Dir: Tom Dey. US. 2010. 89mins
Geared to the undiscriminating tastes of young children, the talking-animal family comedy Marmaduke doles out simplistic messages about being true to oneself in between moments of broad slapstick and woeful dog-related puns. As the voice of the titular Great Dane, Owen Wilson lends some laidback charm to the proceedings, but this threadbare film mostly feels like a way to keep out-of-school kids occupied during summertime.
Marmaduke may have to wait for DVD to truly stretch its legs.
Marmaduke will face direct competition from the still-potent Shrek Forever After. Recently, Fox hit pay dirt utilising talking critters with the lucrative Alvin And The Chipmunks franchise, but between Shrek and the forthcoming Toy Story 3, Marmaduke may have to wait for DVD to truly stretch its legs.
Moving from Kansas to Southern California with his human owners, Marmaduke (voiced by Wilson) has a tough time adjusting to his strange new environment. But when the bullying Beauceron Bosco (Kiefer Sutherland) thinks that Marmaduke has feelings for his girlfriend Jezebel (Fergie), Marmaduke must stand up to this local alpha-dog.
Directed without much flair by Tom Dey (Failure To Launch), Marmaduke is loosely based on the one-panel comic strip created by Brad Anderson and Phil Leeming. Speaking directly to the audience through Wilson’s warm, empathetic drawl, Marmaduke goes on a bland personal journey to learn that he should be proud of his mutt status and not be intimidated by the superficial California canines he encounters.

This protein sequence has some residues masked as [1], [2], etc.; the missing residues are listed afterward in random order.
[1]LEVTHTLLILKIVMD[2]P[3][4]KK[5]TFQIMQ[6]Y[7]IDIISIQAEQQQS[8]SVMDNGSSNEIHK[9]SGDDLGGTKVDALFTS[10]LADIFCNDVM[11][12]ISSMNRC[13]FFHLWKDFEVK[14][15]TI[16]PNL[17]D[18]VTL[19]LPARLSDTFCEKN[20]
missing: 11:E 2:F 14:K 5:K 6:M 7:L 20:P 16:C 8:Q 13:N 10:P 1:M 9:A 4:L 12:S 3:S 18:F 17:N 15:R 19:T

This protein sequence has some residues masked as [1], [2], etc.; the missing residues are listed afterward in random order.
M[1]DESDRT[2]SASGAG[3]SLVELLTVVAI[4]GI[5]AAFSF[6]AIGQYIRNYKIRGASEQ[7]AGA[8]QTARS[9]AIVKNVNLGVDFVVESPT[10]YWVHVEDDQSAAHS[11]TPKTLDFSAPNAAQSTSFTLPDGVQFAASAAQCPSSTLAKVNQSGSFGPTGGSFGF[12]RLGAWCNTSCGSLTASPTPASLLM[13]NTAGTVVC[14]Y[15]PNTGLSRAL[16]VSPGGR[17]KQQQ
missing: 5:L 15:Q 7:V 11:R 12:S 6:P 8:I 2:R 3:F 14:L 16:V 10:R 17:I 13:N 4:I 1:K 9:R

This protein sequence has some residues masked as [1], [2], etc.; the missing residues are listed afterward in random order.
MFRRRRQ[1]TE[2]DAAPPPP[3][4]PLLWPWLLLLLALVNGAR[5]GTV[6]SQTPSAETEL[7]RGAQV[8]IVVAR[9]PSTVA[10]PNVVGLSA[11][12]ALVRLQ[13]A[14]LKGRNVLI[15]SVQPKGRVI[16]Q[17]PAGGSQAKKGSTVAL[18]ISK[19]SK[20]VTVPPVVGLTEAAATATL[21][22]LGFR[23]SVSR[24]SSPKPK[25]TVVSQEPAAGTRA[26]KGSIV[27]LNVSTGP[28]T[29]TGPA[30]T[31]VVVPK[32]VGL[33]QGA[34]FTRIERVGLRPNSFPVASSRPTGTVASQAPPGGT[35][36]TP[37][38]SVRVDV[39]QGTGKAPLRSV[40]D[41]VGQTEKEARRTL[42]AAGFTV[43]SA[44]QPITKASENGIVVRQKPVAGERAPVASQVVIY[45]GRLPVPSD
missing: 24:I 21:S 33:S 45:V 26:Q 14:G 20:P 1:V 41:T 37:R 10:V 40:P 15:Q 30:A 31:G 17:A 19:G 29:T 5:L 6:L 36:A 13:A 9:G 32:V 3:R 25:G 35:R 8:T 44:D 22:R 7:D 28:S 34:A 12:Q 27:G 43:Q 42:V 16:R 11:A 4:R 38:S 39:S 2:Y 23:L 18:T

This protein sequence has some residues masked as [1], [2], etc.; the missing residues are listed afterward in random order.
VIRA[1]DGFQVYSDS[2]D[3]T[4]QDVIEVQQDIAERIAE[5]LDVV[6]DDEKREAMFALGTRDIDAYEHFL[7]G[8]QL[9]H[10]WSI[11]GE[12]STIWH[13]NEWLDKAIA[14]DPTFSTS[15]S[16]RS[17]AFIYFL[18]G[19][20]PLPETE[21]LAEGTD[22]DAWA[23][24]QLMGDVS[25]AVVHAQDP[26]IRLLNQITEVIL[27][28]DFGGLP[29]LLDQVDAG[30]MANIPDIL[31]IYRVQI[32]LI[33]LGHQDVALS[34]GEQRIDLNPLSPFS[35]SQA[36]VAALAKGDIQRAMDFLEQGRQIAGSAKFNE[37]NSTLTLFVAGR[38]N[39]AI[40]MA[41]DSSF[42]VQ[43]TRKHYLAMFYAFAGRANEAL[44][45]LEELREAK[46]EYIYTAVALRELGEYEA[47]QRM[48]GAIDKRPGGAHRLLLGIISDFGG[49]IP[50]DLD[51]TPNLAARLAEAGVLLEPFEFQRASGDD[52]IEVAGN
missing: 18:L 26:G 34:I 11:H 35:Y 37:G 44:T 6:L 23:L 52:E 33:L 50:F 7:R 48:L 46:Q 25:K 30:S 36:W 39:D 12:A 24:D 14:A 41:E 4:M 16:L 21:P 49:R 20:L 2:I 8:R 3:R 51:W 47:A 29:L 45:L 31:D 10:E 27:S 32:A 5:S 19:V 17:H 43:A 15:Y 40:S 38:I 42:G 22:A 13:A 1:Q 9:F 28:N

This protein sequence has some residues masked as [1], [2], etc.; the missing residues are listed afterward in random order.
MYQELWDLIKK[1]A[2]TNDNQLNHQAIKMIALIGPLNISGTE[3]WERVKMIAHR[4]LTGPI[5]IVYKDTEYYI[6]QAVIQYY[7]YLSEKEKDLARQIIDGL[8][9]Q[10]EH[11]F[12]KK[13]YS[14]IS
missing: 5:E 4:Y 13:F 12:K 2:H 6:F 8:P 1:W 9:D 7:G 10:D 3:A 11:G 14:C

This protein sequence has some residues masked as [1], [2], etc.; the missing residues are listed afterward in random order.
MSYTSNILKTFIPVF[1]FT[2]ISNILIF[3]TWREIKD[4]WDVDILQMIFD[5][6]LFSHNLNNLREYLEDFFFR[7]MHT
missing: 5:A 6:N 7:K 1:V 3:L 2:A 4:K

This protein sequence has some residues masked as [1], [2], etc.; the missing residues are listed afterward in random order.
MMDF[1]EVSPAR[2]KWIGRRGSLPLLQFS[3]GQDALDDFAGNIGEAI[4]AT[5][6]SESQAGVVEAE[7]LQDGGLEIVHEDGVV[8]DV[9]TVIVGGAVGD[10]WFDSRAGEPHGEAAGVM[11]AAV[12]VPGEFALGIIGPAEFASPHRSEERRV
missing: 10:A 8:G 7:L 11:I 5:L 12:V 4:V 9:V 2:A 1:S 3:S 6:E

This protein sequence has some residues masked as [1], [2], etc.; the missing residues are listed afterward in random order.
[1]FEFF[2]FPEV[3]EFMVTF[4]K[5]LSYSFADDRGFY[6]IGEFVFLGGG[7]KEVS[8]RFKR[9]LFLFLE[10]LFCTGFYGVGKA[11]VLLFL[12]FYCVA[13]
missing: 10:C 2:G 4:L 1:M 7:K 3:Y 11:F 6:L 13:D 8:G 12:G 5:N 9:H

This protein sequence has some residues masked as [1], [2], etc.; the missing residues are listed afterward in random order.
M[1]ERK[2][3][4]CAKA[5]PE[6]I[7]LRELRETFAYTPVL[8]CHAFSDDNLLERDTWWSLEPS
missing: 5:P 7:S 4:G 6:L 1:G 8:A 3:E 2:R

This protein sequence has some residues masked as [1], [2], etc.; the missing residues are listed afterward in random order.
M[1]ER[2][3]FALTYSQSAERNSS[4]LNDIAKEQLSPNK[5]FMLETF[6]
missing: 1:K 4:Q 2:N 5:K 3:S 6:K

Unfortunately, the filmmakers exploit these lazily executed platitudes for a series of flatulence jokes, tired pop-cultural references, and pooch-centric twists on American catch phrases. And although the effects work used to make the animals’ lips move is smoothly handled, this ultimately seems like a rather hollow achievement considering the inanities that emerge from their mouths.
Production companies: Regency Enterprises, Davis Entertainment Company
Worldwide distribution: Twentieth Century Fox
Executive producers: Arnon Milchan, Tariq Jalil, Jeffrey Stott, Derek Dauchy
Producer: John Davis
Screenplay: Tim Rasmussen and Vince Di Meglio, based upon the comic created by Brad Anderson and Phil Leeming
Cinematography: Greg Gardiner
Production designer: Sandy Cochrane
Editor: Don Zimmerman
Music: Christopher Lennertz
Main cast: Owen Wilson, George Lopez, Lee Pace, Judy Greer, William H. Macy, Steve Coogan, Sam Elliott, Fergie, Christopher Mintz-Plasse, Emma Stone, Kiefer Sutherland, Marlon Wayans. Damon Wayans, Jr.